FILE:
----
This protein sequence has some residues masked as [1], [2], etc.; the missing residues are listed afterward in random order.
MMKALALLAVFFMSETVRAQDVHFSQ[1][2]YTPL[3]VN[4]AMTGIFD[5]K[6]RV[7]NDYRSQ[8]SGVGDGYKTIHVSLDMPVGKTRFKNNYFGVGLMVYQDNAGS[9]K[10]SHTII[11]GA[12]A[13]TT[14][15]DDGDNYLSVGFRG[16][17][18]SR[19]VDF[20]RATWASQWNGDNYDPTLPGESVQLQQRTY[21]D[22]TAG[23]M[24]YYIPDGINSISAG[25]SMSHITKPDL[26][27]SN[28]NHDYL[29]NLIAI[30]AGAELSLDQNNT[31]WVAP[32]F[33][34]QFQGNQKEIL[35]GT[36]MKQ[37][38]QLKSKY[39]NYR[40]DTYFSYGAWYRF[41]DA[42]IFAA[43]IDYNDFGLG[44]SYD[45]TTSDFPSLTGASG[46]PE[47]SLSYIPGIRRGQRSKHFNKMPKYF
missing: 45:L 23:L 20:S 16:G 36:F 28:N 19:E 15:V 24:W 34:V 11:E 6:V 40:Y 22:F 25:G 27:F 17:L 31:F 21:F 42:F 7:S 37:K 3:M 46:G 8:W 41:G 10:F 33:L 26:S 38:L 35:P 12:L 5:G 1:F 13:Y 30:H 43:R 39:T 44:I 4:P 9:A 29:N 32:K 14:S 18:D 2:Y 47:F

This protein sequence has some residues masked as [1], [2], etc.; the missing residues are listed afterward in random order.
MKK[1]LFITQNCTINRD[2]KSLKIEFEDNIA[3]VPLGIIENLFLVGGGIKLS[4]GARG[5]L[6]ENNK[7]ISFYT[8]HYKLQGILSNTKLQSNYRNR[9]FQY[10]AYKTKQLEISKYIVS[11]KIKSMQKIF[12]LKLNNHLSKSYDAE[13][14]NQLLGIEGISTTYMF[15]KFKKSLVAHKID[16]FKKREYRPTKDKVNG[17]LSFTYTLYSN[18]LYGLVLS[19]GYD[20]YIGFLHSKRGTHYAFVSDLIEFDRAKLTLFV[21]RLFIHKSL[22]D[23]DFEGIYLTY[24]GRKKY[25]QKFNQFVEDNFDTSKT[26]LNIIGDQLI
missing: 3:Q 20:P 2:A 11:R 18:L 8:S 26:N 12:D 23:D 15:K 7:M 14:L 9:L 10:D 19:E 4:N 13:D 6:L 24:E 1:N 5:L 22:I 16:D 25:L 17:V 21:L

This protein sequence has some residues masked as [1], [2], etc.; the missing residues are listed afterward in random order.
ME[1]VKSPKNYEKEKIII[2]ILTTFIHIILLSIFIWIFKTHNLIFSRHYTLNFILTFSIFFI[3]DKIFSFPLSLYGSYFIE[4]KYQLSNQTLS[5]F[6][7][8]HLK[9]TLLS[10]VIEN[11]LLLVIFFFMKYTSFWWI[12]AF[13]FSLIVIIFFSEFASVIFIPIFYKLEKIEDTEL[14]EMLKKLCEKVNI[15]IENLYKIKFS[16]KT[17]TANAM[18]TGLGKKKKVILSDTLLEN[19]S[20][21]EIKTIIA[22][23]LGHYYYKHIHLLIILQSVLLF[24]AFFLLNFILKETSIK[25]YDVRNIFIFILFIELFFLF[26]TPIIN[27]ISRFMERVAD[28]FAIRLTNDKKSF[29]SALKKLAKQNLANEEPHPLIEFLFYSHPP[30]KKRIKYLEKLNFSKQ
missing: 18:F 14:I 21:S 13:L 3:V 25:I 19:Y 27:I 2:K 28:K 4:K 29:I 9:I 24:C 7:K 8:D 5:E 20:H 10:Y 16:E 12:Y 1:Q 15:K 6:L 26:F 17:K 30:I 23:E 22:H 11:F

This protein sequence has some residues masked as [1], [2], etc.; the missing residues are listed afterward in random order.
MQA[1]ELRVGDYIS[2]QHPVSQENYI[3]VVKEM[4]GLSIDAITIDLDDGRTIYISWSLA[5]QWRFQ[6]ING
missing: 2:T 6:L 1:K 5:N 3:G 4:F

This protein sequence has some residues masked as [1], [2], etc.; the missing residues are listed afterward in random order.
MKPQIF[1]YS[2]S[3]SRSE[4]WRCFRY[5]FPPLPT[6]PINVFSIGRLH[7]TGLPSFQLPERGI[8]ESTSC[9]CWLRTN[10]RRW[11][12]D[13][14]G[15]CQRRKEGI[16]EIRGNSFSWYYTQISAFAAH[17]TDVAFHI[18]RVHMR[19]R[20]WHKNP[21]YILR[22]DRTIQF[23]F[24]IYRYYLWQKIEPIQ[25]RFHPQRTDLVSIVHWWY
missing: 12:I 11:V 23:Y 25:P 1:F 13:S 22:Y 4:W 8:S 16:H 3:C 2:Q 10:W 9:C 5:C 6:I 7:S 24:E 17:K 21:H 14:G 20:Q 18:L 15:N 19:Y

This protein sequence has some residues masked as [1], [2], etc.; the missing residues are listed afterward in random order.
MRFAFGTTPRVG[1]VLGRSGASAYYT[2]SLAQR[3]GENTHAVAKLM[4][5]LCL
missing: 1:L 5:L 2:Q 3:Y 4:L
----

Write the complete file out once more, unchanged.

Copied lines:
This protein sequence has some residues masked as [1], [2], etc.; the missing residues are listed afterward in random order.
MMKALALLAVFFMSETVRAQDVHFSQ[1][2]YTPL[3]VN[4]AMTGIFD[5]K[6]RV[7]NDYRSQ[8]SGVGDGYKTIHVSLDMPVGKTRFKNNYFGVGLMVYQDNAGS[9]K[10]SHTII[11]GA[12]A[13]TT[14][15]DDGDNYLSVGFRG[16][17][18]SR[19]VDF[20]RATWASQWNGDNYDPTLPGESVQLQQRTY[21]D[22]TAG[23]M[24]YYIPDGINSISAG[25]SMSHITKPDL[26][27]SN[28]NHDYL[29]NLIAI[30]AGAELSLDQNNT[31]WVAP[32]F[33][34]QFQGNQKEIL[35]GT[36]MKQ[37][38]QLKSKY[39]NYR[40]DTYFSYGAWYRF[41]DA[42]IFAA[43]IDYNDFGLG[44]SYD[45]TTSDFPSLTGASG[46]PE[47]SLSYIPGIRRGQRSKHFNKMPKYF
missing: 45:L 23:L 20:S 16:G 36:F 28:N 19:E 15:V 24:W 34:V 11:E 6:V 40:Y 22:F 25:G 27:F 17:L 31:F 21:F 42:F 7:S 37:K 3:M 46:G 8:W 41:G 10:F 33:L 26:S 38:L 35:P 12:L 5:G 1:F 13:Y 30:H 43:R 39:T 44:I 4:P 9:A 29:N 32:K 14:S 18:D 2:Y 47:F

This protein sequence has some residues masked as [1], [2], etc.; the missing residues are listed afterward in random order.
MKK[1]LFITQNCTINRD[2]KSLKIEFEDNIA[3]VPLGIIENLFLVGGGIKLS[4]GARG[5]L[6]ENNK[7]ISFYT[8]HYKLQGILSNTKLQSNYRNR[9]FQY[10]AYKTKQLEISKYIVS[11]KIKSMQKIF[12]LKLNNHLSKSYDAE[13][14]NQLLGIEGISTTYMF[15]KFKKSLVAHKID[16]FKKREYRPTKDKVNG[17]LSFTYTLYSN[18]LYGLVLS[19]GYD[20]YIGFLHSKRGTHYAFVSDLIEFDRAKLTLFV[21]RLFIHKSL[22]D[23]DFEGIYLTY[24]GRKKY[25]QKFNQFVEDNFDTSKT[26]LNIIGDQLI
missing: 3:Q 20:P 2:A 11:R 18:L 8:S 26:N 12:D 23:D 15:K 7:M 14:L 9:L 10:D 19:E 4:N 13:D 6:L 24:E 1:N 5:L 22:I 16:D 25:L 17:V 21:L

This protein sequence has some residues masked as [1], [2], etc.; the missing residues are listed afterward in random order.
ME[1]VKSPKNYEKEKIII[2]ILTTFIHIILLSIFIWIFKTHNLIFSRHYTLNFILTFSIFFI[3]DKIFSFPLSLYGSYFIE[4]KYQLSNQTLS[5]F[6][7][8]HLK[9]TLLS[10]VIEN[11]LLLVIFFFMKYTSFWWI[12]AF[13]FSLIVIIFFSEFASVIFIPIFYKLEKIEDTEL[14]EMLKKLCEKVNI[15]IENLYKIKFS[16]KT[17]TANAM[18]TGLGKKKKVILSDTLLEN[19]S[20][21]EIKTIIA[22][23]LGHYYYKHIHLLIILQSVLLF[24]AFFLLNFILKETSIK[25]YDVRNIFIFILFIELFFLF[26]TPIIN[27]ISRFMERVAD[28]FAIRLTNDKKSF[29]SALKKLAKQNLANEEPHPLIEFLFYSHPP[30]KKRIKYLEKLNFSKQ
missing: 18:F 14:I 21:S 13:L 3:V 25:I 19:Y 27:I 2:K 28:K 4:K 29:I 9:I 24:C 7:K 8:D 5:E 20:H 10:Y 16:E 12:Y 1:Q 15:K 6:L 26:F 17:K 30:I 23:E 22:H 11:F

This protein sequence has some residues masked as [1], [2], etc.; the missing residues are listed afterward in random order.
MQA[1]ELRVGDYIS[2]QHPVSQENYI[3]VVKEM[4]GLSIDAITIDLDDGRTIYISWSLA[5]QWRFQ[6]ING
missing: 2:T 6:L 1:K 5:N 3:G 4:F

This protein sequence has some residues masked as [1], [2], etc.; the missing residues are listed afterward in random order.
MKPQIF[1]YS[2]S[3]SRSE[4]WRCFRY[5]FPPLPT[6]PINVFSIGRLH[7]TGLPSFQLPERGI[8]ESTSC[9]CWLRTN[10]RRW[11][12]D[13][14]G[15]CQRRKEGI[16]EIRGNSFSWYYTQISAFAAH[17]TDVAFHI[18]RVHMR[19]R[20]WHKNP[21]YILR[22]DRTIQF[23]F[24]IYRYYLWQKIEPIQ[25]RFHPQRTDLVSIVHWWY
missing: 12:I 11:V 23:Y 25:P 1:F 13:S 22:Y 4:W 8:S 16:H 3:C 2:Q 10:W 9:C 5:C 6:I 7:S 24:E 17:K 21:H 14:G 20:Q 18:L 15:N 19:Y

This protein sequence has some residues masked as [1], [2], etc.; the missing residues are listed afterward in random order.
MRFAFGTTPRVG[1]VLGRSGASAYYT[2]SLAQR[3]GENTHAVAKLM[4][5]LCL
missing: 1:L 5:L 2:Q 3:Y 4:L